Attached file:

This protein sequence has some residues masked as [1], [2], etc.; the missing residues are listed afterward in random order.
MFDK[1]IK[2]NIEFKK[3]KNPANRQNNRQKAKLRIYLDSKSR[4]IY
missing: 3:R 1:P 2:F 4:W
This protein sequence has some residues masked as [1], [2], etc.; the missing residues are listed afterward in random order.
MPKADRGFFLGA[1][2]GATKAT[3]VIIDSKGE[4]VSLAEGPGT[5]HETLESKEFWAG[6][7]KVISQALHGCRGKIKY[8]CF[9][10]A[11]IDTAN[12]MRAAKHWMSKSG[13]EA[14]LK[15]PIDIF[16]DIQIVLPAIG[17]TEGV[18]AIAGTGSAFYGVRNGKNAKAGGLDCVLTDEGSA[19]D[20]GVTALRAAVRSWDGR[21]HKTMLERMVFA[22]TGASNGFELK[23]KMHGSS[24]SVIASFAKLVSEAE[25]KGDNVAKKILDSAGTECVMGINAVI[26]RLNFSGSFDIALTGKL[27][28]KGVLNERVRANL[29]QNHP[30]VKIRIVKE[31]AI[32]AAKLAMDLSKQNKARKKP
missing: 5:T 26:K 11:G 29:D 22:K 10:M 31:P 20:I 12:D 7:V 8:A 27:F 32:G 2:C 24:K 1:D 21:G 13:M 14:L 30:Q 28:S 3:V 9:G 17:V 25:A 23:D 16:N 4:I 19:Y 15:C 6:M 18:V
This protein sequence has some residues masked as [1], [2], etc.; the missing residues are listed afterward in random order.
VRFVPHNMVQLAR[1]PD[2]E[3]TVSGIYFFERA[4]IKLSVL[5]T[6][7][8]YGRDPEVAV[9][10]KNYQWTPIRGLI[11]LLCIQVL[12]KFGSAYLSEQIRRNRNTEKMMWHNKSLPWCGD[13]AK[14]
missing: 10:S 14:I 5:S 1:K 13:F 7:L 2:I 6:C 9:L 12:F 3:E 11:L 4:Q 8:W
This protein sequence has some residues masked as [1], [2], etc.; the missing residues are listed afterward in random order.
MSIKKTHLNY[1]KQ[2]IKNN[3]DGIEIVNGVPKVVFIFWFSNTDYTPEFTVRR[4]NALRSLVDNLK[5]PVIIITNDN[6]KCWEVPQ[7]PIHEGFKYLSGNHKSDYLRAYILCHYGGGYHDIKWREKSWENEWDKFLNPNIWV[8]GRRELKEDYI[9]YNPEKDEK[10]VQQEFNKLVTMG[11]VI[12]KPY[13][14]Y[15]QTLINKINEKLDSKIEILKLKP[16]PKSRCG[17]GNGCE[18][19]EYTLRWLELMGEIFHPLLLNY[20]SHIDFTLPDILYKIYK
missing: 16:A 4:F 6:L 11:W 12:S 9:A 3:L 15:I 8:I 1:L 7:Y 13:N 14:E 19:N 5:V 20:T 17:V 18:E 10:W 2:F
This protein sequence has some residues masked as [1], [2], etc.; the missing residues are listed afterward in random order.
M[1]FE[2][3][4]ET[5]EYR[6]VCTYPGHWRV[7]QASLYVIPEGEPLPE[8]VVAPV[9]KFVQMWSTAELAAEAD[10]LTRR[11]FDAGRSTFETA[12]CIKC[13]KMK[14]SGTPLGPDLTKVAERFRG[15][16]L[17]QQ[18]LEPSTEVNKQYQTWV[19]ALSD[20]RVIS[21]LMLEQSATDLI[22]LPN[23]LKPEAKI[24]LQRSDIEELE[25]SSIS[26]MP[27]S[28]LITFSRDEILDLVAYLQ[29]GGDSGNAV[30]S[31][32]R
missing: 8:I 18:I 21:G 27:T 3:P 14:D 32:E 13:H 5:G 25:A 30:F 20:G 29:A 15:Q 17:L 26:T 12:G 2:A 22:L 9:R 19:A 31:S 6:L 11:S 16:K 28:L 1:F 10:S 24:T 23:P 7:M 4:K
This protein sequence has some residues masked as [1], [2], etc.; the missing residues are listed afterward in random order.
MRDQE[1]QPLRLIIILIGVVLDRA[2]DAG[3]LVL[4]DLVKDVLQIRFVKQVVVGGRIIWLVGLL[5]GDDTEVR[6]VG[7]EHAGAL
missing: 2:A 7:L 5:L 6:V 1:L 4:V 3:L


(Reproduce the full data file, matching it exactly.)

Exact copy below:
This protein sequence has some residues masked as [1], [2], etc.; the missing residues are listed afterward in random order.
MFDK[1]IK[2]NIEFKK[3]KNPANRQNNRQKAKLRIYLDSKSR[4]IY
missing: 3:R 1:P 2:F 4:W
This protein sequence has some residues masked as [1], [2], etc.; the missing residues are listed afterward in random order.
MPKADRGFFLGA[1][2]GATKAT[3]VIIDSKGE[4]VSLAEGPGT[5]HETLESKEFWAG[6][7]KVISQALHGCRGKIKY[8]CF[9][10]A[11]IDTAN[12]MRAAKHWMSKSG[13]EA[14]LK[15]PIDIF[16]DIQIVLPAIG[17]TEGV[18]AIAGTGSAFYGVRNGKNAKAGGLDCVLTDEGSA[19]D[20]GVTALRAAVRSWDGR[21]HKTMLERMVFA[22]TGASNGFELK[23]KMHGSS[24]SVIASFAKLVSEAE[25]KGDNVAKKILDSAGTECVMGINAVI[26]RLNFSGSFDIALTGKL[27][28]KGVLNERVRANL[29]QNHP[30]VKIRIVKE[31]AI[32]AAKLAMDLSKQNKARKKP
missing: 5:T 26:K 11:G 29:D 22:K 10:M 31:P 20:I 12:D 7:V 8:A 27:F 32:G 2:C 24:K 1:D 21:G 13:M 14:L 30:Q 28:S 3:V 9:G 17:V 25:A 23:D 16:N 4:I 19:Y 15:C 6:M 18:V
This protein sequence has some residues masked as [1], [2], etc.; the missing residues are listed afterward in random order.
VRFVPHNMVQLAR[1]PD[2]E[3]TVSGIYFFERA[4]IKLSVL[5]T[6][7][8]YGRDPEVAV[9][10]KNYQWTPIRGLI[11]LLCIQVL[12]KFGSAYLSEQIRRNRNTEKMMWHNKSLPWCGD[13]AK[14]
missing: 10:S 14:I 5:S 1:K 13:F 7:L 2:I 6:C 9:L 12:F 3:E 11:L 4:Q 8:W
This protein sequence has some residues masked as [1], [2], etc.; the missing residues are listed afterward in random order.
MSIKKTHLNY[1]KQ[2]IKNN[3]DGIEIVNGVPKVVFIFWFSNTDYTPEFTVRR[4]NALRSLVDNLK[5]PVIIITNDN[6]KCWEVPQ[7]PIHEGFKYLSGNHKSDYLRAYILCHYGGGYHDIKWREKSWENEWDKFLNPNIWV[8]GRRELKEDYI[9]YNPEKDEK[10]VQQEFNKLVTMG[11]VI[12]KPY[13][14]Y[15]QTLINKINEKLDSKIEILKLKP[16]PKSRCG[17]GNGCE[18][19]EYTLRWLELMGEIFHPLLLNY[20]SHIDFTLPDILYKIYK
missing: 16:A 4:F 6:L 11:W 12:S 9:A 3:L 15:I 8:I 1:L 7:Y 13:N 14:E 19:N 5:V 20:T 17:V 18:E 10:W 2:F
This protein sequence has some residues masked as [1], [2], etc.; the missing residues are listed afterward in random order.
M[1]FE[2][3][4]ET[5]EYR[6]VCTYPGHWRV[7]QASLYVIPEGEPLPE[8]VVAPV[9]KFVQMWSTAELAAEAD[10]LTRR[11]FDAGRSTFETA[12]CIKC[13]KMK[14]SGTPLGPDLTKVAERFRG[15][16]L[17]QQ[18]LEPSTEVNKQYQTWV[19]ALSD[20]RVIS[21]LMLEQSATDLI[22]LPN[23]LKPEAKI[24]LQRSDIEELE[25]SSIS[26]MP[27]S[28]LITFSRDEILDLVAYLQ[29]GGDSGNAV[30]S[31][32]R
missing: 8:I 18:I 21:G 27:T 3:P 14:D 32:E 13:H 5:G 25:A 30:F 20:G 29:A 15:Q 17:L 26:T 12:G 2:A 22:L 9:R 19:A 31:S 6:L 11:S 16:K 28:L 1:F 10:S 24:T 23:P 7:M 4:K
This protein sequence has some residues masked as [1], [2], etc.; the missing residues are listed afterward in random order.
MRDQE[1]QPLRLIIILIGVVLDRA[2]DAG[3]LVL[4]DLVKDVLQIRFVKQVVVGGRIIWLVGLL[5]GDDTEVR[6]VG[7]EHAGAL
missing: 2:A 7:L 5:L 6:V 1:L 4:V 3:L